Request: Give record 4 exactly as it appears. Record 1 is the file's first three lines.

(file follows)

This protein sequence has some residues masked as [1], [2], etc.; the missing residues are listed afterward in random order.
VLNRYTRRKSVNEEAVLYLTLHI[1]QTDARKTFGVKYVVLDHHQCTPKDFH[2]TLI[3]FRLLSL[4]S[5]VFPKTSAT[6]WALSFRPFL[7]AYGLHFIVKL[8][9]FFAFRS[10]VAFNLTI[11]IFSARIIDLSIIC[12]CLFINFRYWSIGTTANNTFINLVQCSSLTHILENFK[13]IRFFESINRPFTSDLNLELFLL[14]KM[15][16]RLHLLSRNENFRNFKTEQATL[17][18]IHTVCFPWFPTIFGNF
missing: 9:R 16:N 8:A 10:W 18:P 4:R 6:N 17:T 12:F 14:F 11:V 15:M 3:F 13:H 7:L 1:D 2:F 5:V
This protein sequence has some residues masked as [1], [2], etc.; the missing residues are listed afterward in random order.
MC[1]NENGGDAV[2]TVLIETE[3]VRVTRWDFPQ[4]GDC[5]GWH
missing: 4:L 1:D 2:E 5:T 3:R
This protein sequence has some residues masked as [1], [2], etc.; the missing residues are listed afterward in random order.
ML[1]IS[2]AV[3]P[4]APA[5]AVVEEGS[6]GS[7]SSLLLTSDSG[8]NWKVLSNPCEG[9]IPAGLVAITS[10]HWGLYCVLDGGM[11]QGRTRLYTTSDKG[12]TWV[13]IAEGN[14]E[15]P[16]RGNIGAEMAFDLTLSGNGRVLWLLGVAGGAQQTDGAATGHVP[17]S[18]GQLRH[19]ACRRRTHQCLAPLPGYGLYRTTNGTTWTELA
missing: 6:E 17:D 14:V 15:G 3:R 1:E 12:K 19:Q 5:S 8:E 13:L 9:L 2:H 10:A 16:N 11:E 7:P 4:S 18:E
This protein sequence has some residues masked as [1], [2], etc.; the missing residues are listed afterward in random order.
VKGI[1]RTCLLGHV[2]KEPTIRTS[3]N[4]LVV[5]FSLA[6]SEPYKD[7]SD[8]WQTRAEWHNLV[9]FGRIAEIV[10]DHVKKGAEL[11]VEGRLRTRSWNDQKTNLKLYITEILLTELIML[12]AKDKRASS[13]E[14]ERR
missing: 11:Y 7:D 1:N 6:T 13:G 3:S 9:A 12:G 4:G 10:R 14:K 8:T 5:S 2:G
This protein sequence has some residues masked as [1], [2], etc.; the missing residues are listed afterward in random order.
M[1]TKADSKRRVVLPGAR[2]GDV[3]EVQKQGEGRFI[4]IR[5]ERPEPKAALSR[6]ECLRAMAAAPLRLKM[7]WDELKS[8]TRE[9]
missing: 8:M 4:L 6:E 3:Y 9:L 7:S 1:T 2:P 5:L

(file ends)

This protein sequence has some residues masked as [1], [2], etc.; the missing residues are listed afterward in random order.
VKGI[1]RTCLLGHV[2]KEPTIRTS[3]N[4]LVV[5]FSLA[6]SEPYKD[7]SD[8]WQTRAEWHNLV[9]FGRIAEIV[10]DHVKKGAEL[11]VEGRLRTRSWNDQKTNLKLYITEILLTELIML[12]AKDKRASS[13]E[14]ERR
missing: 11:Y 7:D 1:N 6:T 13:G 3:S 9:A 12:G 4:G 10:R 14:K 8:T 5:S 2:G